Making Miracles More Likely
(from the National Foundation for Transplants)
Transplantation is often described as a miracle.
It certainly has been for me. My family and I have used that term to describe my experience for the past 21 years since I was blessed to receive a liver transplant. Despite being so sick that the doctors predicted I had fewer than seven days to live, a blood type that limited compatible organs, and an immune system sensitized by autoimmune disease and multiple blood transfusions, I survived. Knowing that 21 people die every day waiting for an organ transplant we approach each day since with incredible gratitude. I have always tried to live in a manner that would honor this gift, this miracle, whether by exercising, managing my medications, cultivating kindness and empathy, or changing the focus of my career to healthcare.
In the two decades since my own transplant, I have found that there is still an enormous need to call attention to all the hard work that goes into making these miracles happen. We need to raise awareness of the demand for more organ donations. We need to rally more support for families, such as that provided by the inspiring staff of the National Foundation for Transplants. We also need to increase the application of new technologies to help patients understand and navigate through the transplant system, and to better aggregate and analyze data to help patients optimize their health for years after transplant.
In short, I want to make miracles more likely for more people more consistently. This is the motivation that drove the founding of the Global Liver Institute several months ago. I conceived The Global Liver Institute as an innovation and collaboration platform to (1) change the culture around liver health and diseases, including normalizing organ donation; (2) enlarge the number and type of organizations, companies, and individuals who see liver issues and transplantation as “their issue”; and (3) redesign health systems to better serve patients.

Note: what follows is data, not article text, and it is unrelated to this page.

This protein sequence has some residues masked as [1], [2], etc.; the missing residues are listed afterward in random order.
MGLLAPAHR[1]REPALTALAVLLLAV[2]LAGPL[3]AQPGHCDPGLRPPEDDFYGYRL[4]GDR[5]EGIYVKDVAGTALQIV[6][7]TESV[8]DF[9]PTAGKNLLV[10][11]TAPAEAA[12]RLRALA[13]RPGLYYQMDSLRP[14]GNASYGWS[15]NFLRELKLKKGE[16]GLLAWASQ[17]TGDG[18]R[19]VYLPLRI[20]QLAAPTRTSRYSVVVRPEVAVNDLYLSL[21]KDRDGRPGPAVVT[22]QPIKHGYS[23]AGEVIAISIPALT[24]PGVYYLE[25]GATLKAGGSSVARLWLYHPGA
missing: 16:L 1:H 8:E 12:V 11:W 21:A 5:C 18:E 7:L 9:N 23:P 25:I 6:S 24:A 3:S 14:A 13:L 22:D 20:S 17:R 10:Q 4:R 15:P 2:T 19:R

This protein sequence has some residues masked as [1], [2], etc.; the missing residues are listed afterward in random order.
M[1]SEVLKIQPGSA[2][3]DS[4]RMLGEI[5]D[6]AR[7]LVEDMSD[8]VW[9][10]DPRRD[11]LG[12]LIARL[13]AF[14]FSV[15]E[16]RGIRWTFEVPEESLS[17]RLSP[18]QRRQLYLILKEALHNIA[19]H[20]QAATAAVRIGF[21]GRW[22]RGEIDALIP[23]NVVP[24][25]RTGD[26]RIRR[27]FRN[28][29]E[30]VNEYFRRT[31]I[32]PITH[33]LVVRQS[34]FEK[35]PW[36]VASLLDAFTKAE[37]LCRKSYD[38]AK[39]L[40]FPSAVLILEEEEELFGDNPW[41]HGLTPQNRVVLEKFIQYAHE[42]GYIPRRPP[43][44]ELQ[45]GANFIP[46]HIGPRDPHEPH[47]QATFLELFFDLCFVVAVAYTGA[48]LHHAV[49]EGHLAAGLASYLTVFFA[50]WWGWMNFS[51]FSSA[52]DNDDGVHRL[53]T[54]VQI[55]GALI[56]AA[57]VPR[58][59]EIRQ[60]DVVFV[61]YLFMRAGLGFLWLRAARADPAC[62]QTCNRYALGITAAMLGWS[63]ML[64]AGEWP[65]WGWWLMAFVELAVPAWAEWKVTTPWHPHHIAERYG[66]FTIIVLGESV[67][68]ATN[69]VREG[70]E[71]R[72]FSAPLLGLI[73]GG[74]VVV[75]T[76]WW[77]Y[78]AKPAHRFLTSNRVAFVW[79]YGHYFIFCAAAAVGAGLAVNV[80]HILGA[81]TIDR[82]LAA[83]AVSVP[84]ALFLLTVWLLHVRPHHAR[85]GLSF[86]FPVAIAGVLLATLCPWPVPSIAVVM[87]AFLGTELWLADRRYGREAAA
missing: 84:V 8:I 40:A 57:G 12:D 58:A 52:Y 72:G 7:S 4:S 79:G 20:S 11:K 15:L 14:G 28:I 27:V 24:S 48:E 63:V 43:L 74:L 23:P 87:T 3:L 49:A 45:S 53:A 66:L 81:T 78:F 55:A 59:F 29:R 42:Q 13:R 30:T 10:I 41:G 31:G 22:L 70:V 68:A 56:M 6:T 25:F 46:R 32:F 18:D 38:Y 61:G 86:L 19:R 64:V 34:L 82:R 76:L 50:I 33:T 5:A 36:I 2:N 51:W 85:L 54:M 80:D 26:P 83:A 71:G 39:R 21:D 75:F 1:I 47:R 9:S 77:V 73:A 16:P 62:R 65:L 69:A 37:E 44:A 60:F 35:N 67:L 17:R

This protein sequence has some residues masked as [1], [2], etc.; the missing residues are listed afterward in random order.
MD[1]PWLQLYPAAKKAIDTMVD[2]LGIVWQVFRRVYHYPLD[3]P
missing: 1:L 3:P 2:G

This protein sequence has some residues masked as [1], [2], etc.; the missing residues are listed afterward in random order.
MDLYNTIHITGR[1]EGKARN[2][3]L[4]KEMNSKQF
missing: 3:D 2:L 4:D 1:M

Please join me by supporting the work of the National Foundation for Transplants and the Global Liver Institute. We welcome everyone from artists to entrepreneurs, from moms to medical officers to lend us your insights in how to prevent the need for transplants when possible and improve the transplant experience when needed. Together we can make miracles more likely.
Donna R Cryer, JD is the Founder and President of The Global Liver Institute, a 501(c)(3) tax exempt not-for-profit organization headquartered in Washington, D.C., United States. Our Vision is for liver health to take its place on the global public health agenda commensurate with its prevalence and impact. Our Mission is to improve the effectiveness of the liver community by promoting innovation, collaboration, and scaling optimal approaches to eradicating liver diseases. Please learn more about us at www.GlobalLiver.org.